Levine Children's Hospital Chapel: A Place of Hope

Inside Levine Children’s Hospital is a small room with a tear-stained floor, an altar, and a bowl of smooth stones. The interfaith chapel is a respite amid the sickness, a side of the hospital that few people know


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William Cates, left, spent two months at Levine in 2009 battling bacterial meningitis. His parents Kim (in photo) and Jesse Cates would visit the chapel to escape the noise of the hospital. William recovered and is studying culinary arts at CPCC. Opposite: Someone once ripped out the Twenty-third Psalm. It returned months later, creased and worn.

Andy McMillan

(page 1 of 2)

The most depressing place in Charlotte?

Jim Sonda winces at the thought.

As chaplain at the Levine Children’s Hospital, he’s witnessed enough suffering to know that all the bells and whistles at the state-of-the-art hospital cannot soften the reality. Kids come here sick. Not all of them go home. As their loved ones wait for this journey to end one way or another, many make their way to the chapel on the second floor to pray, think, rest—to try to let out what has been building inside them since the doctors first shared the news. Sonda remembers looking down at the wooden floor of the chapel one day and noticing a mark left by water, too indelible to be erased by a mop, or time.

 “Teardrops,” he says.

But Sonda and the loved ones who come to the chapel will not allow it to be thought of simply as depressing. Faith, doubt, and having a twelve-year-old with cancer—when it all converges, life is far too complicated to capture in one word. So while a tear-stained floor speaks to the sadness of the chapel, especially this time of year, the voices of those who go to the chapel speak to the comfort and hope they find there. A place they can go to wrestle with life’s hardest issues, they say. A refuge.

Levine Children’s Hospital has commanded the city’s attention since it opened in December 2007, in part because of the support of two of Charlotte’s most prominent families. A $10 million gift from Leon and Sandra Levine helped bring to life the $85 million complex, off South Kings Drive with the exterior panels that change color depending on the time of day. NASCAR team owner Rick Hendrick and his wife, Linda, gave $3 million. The pediatric and cardiovascular intensive care unit is named for their son, Ricky, who died with nine others in a plane crash on the way to a race in Martinsville, Virginia, in 2004. He was twenty-four, older than most of the children who are rushed to the ICU that is named in his memory.

Kimberly Hicks’s son Corson, fourteen, was diagnosed with bone cancer one day after he started high school. She visits the chapel at night to catch her breath.

The 234-bed, twelve-story hospital was built, of course, to care for the Carolinas’ sickest children—more than 28,000 inpatients in its first five years. But it was also built to stand out, from the changing colors of the façade visible to thousands of passersby each day to a rooftop garden offering families a dazzling view. Not exactly soaring rhetoric, but Levine President Martha Whitecotton shared the deeper meaning of the amenities when the hospital opened: “We believe the very ambience of the building promotes a healing environment that supplements the impact of cutting-edge technology and experienced medical staff.”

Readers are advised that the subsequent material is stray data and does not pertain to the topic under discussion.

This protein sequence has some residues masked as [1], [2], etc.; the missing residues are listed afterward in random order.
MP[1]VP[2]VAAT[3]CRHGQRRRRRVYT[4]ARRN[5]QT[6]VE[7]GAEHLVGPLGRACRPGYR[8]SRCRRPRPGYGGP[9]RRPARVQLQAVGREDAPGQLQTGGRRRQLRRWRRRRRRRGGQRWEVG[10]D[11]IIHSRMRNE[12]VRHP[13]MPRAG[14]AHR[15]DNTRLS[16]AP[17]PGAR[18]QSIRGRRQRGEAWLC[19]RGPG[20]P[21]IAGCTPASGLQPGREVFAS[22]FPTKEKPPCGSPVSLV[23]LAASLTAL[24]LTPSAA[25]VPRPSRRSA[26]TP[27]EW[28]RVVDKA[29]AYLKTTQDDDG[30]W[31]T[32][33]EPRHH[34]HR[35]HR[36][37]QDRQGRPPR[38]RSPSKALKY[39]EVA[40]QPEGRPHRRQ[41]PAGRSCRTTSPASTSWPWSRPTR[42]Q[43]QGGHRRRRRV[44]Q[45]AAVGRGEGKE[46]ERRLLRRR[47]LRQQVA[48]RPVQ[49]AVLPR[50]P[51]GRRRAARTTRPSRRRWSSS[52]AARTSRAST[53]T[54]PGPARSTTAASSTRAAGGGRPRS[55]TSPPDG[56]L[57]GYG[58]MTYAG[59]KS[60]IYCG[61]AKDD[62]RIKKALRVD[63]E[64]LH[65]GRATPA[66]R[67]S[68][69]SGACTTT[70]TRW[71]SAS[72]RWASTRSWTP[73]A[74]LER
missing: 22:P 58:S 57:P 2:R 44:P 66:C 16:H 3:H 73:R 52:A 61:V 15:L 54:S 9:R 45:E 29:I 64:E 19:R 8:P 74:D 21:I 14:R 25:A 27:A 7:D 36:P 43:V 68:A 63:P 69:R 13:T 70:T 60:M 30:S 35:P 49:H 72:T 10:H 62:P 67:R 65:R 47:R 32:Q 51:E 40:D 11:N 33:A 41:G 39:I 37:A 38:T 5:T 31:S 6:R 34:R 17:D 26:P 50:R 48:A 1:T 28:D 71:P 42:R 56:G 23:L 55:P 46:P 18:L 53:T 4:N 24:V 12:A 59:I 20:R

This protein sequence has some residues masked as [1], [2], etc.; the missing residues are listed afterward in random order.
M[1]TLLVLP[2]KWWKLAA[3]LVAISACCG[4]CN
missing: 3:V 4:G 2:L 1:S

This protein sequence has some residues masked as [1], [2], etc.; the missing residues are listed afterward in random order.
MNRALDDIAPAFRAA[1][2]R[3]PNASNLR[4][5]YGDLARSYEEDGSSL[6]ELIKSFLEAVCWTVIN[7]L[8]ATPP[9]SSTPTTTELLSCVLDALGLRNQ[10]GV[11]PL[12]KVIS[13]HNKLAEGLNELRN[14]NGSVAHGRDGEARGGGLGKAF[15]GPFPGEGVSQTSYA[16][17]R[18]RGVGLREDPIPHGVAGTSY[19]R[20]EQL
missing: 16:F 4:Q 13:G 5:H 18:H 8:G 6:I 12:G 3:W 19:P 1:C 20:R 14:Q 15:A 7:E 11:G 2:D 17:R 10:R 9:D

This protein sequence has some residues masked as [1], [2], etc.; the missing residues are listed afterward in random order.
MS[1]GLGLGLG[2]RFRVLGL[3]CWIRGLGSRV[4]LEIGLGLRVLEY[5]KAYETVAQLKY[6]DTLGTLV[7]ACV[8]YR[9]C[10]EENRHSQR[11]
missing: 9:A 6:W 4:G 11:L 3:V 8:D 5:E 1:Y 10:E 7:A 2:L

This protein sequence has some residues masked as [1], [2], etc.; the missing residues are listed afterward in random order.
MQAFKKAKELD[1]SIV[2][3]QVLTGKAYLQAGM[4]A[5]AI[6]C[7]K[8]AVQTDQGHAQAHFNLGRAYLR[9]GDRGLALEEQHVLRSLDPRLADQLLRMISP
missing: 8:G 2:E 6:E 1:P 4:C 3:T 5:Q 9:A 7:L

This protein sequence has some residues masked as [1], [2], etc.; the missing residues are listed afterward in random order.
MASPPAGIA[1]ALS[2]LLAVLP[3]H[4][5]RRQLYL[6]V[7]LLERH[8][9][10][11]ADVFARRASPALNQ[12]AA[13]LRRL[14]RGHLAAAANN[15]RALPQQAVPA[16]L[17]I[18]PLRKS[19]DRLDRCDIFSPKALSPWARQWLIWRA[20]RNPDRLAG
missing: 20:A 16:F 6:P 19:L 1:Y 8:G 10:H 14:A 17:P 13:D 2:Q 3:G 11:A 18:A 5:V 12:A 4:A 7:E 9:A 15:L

Then there’s the chapel.

Located a few yards from the second-floor elevator, it’s easy to miss if you’re looking for the larger family resource center, where loved ones can research the illness that brought them here. Inside the chapel there is little to distinguish it. That bare wooden floor, with a tearstain or two. Soft lighting. Chairs rather than pews, the kind you’d find in any nice waiting room. There’s a Bible on an altar up front, a concession to the Judeo-Christian demographic of the Carolinas, though the chapel is meant for people of all faiths. Someone once ripped out the page with the

Twenty-third Psalm. It came back months later, bent and creased from use. There are a couple of special touches in the chapel, but you have to look carefully to notice them in the soft light. There’s a glass bowl, for example, filled with heart-shaped ceramic stones, smooth to the touch. The idea, Sonda says, is for people to pick up a stone, roll it around in their hands and release to it the feelings they are ready to let go of—anger, fear, emptiness. The hope? Unburdened, at least for the moment, they can go back upstairs to be there for their children.

There’s also a notebook in which people can put their prayers in writing. Some ask for God to touch a failing lung. One writer notes that it has been ten months since arriving at Levine. A few write in Spanish, though the expressions are often universal. “Gracias, Padre,” one person writes.

 

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